Flood experts join forces to offer Insurers inside track on multi-million pound industry issue

We have joined forces with the National Flood School to provide up-to-date guidance for insurers on tackling one of the most problematic flooding issues. Comprehensive guides have been produced offering a complete overview of the process of recovering cellars following flood damage. These areas are the most commonly affected spaces in a property likely to be damaged by water – either by a flood event or uncontrolled release of water. The subsequent recovery works can present a number of challenges – but the new guides offer a step-by-step overview of the processes involved, to help insurance professionals avoid potential pitfalls.

Two guides have been produced. The first addresses the protection of unoccupied or unprotected cellars – structures typically designed for use as storage spaces rather than living accommodation, with no protection from ground water.

The second covers occupied, basement rooms or spaces designed to remain dry. These are usually waterproof basements created during the build process or rooms converted into living or storage space.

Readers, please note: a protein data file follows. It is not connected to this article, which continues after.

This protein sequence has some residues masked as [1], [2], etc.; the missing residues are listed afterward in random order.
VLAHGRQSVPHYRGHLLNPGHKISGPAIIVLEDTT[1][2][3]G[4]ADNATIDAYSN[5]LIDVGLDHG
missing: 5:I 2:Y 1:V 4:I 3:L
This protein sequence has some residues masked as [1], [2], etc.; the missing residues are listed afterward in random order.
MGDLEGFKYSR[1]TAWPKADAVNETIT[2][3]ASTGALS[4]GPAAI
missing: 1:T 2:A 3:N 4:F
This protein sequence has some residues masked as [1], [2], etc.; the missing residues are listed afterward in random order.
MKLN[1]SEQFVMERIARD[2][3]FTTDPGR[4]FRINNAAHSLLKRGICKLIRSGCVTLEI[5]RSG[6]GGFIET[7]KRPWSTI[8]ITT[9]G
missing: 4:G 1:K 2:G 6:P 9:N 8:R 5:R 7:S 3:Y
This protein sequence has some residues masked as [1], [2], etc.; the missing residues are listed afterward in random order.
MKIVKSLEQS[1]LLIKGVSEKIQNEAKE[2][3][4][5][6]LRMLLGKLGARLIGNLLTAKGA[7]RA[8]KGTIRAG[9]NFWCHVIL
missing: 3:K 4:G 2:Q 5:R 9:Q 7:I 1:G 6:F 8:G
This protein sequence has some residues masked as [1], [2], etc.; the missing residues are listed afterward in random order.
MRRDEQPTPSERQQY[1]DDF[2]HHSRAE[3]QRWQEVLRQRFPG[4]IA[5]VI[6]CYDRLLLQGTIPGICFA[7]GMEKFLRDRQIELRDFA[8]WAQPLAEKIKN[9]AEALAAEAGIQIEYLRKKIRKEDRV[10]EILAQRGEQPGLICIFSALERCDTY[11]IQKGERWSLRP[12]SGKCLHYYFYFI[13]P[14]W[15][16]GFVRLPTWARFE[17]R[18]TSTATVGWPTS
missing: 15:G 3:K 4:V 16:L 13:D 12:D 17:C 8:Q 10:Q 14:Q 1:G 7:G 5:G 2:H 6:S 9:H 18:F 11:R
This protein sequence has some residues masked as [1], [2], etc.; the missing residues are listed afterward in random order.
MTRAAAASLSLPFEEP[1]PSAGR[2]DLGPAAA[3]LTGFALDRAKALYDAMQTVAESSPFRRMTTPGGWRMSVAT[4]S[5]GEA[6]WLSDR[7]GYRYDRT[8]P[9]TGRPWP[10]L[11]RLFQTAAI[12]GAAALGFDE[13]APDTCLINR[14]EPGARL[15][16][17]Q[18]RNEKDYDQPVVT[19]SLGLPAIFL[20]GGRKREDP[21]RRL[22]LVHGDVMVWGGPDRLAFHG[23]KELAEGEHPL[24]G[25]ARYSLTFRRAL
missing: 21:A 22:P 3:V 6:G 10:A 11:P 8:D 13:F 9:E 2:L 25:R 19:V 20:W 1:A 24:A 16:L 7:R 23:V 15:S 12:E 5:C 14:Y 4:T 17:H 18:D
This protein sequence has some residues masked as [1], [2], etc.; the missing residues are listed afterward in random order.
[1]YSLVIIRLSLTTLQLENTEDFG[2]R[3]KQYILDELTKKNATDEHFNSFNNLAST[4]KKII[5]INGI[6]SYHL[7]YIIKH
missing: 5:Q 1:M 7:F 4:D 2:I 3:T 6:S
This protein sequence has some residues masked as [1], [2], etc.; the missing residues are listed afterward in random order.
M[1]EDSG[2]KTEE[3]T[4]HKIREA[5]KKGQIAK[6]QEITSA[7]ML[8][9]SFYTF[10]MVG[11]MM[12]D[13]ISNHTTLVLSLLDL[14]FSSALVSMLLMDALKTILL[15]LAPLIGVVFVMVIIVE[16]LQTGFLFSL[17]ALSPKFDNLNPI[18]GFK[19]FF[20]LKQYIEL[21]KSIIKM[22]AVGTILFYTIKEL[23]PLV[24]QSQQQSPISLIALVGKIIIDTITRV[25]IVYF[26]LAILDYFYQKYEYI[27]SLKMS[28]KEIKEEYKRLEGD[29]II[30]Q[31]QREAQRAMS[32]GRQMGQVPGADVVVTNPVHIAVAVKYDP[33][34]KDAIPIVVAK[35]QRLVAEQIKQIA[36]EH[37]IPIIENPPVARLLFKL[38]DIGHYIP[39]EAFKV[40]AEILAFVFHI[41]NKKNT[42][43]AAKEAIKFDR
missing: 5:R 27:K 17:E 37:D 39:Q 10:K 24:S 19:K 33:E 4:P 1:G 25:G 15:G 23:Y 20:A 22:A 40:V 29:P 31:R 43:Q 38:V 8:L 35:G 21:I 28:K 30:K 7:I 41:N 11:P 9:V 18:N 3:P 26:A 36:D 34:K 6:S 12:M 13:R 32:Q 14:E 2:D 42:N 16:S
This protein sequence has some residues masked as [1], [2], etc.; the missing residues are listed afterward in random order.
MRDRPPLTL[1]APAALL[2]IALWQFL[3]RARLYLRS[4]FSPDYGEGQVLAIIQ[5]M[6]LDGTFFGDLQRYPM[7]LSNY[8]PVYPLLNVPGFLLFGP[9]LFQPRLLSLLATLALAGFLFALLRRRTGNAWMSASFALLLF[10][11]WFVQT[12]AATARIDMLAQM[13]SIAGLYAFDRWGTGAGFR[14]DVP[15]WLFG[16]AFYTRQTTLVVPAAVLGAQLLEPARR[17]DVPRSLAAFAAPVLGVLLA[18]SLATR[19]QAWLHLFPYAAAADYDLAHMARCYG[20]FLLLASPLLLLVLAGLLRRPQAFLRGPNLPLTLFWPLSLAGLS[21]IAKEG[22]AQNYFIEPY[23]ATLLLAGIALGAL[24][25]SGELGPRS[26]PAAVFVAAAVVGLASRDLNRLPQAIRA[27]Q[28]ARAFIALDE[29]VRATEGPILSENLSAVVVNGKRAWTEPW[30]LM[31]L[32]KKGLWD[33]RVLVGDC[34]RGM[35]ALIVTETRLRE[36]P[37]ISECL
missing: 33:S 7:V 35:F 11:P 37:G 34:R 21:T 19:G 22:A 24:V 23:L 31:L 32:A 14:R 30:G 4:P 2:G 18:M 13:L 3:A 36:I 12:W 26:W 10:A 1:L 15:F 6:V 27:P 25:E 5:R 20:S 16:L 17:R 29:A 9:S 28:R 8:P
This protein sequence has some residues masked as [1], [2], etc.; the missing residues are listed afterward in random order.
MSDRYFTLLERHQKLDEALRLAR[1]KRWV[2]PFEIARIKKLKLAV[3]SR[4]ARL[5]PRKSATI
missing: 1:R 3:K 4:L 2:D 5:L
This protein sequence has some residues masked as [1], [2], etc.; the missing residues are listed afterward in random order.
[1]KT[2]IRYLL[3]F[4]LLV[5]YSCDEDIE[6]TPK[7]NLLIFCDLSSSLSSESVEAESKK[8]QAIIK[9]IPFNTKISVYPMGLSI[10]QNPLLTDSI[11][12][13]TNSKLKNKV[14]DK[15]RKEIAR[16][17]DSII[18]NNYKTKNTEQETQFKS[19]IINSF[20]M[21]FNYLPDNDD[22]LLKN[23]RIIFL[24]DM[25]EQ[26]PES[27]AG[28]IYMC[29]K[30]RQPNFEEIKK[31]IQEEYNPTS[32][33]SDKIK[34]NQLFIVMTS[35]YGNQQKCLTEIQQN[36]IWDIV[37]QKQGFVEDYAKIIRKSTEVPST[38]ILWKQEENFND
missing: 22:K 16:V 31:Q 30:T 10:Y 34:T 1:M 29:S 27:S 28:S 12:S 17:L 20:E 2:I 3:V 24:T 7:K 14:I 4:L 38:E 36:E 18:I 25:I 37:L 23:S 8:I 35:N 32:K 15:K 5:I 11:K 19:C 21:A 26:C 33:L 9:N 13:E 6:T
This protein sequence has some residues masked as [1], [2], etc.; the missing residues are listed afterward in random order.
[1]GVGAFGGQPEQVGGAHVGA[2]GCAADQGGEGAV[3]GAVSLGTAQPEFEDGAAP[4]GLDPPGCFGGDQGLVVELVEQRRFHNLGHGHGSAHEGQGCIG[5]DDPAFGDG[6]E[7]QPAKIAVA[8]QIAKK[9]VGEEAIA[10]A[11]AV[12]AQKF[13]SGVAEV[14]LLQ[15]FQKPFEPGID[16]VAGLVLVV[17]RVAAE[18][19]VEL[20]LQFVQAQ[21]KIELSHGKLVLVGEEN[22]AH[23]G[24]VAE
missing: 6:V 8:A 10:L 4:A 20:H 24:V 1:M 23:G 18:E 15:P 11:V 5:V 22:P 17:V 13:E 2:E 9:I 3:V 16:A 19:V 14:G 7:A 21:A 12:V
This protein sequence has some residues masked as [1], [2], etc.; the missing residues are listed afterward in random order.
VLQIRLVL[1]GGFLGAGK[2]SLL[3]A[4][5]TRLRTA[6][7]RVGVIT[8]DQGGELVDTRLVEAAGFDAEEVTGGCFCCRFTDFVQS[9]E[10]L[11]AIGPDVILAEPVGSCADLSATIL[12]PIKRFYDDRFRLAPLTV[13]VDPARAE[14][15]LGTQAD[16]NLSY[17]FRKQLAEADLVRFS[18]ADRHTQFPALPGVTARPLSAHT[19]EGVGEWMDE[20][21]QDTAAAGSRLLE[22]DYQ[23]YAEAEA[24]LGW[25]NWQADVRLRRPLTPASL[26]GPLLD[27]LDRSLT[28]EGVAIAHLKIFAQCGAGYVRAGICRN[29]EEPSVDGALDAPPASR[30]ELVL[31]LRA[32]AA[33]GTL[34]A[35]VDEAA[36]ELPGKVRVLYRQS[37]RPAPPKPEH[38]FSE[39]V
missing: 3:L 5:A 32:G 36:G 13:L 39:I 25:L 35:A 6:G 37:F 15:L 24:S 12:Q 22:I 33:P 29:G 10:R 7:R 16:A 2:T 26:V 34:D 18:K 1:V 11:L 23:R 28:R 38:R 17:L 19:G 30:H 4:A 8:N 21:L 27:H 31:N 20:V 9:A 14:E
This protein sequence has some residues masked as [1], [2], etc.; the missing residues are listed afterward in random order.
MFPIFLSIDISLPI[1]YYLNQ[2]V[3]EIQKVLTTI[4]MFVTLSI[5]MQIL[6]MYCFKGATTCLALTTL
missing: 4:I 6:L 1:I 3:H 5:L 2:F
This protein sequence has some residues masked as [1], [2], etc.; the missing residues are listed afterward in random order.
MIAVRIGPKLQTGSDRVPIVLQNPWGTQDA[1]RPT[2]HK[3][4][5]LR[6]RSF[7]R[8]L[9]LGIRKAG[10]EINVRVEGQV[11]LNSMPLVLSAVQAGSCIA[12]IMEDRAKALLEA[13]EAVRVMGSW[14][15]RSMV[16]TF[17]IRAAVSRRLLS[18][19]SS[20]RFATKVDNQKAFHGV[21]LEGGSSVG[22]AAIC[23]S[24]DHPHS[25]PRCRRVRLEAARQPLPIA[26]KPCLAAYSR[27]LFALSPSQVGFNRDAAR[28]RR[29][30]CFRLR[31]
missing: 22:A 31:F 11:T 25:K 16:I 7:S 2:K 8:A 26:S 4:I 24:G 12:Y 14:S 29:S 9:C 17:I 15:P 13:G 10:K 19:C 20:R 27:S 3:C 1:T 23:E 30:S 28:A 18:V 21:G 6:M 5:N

Stephen Hodgson, Chief Executive of the PCA, says insurance companies who undertake work in occupied basements without complying to current industry guidelines may be liable for future water or damp ingress that is not connected with flooding, but the result of normal ground water conditions. He said: “Many cellars have been converted into living accommodation by builders and homeowners without specialist knowledge, in ways that do not comply to any recognised standard. In these situations, the insurer must understand that these conversions are always likely to fail. It’s a complex area and we hope the guidance we have produced will help highlight to insurers some of the potential issues they might face, and give them a framework to work from.

Both guides are free to download:

How to recover occupied or protected cellars following flooding

How to recover unoccupied or unprotected cellars following flooding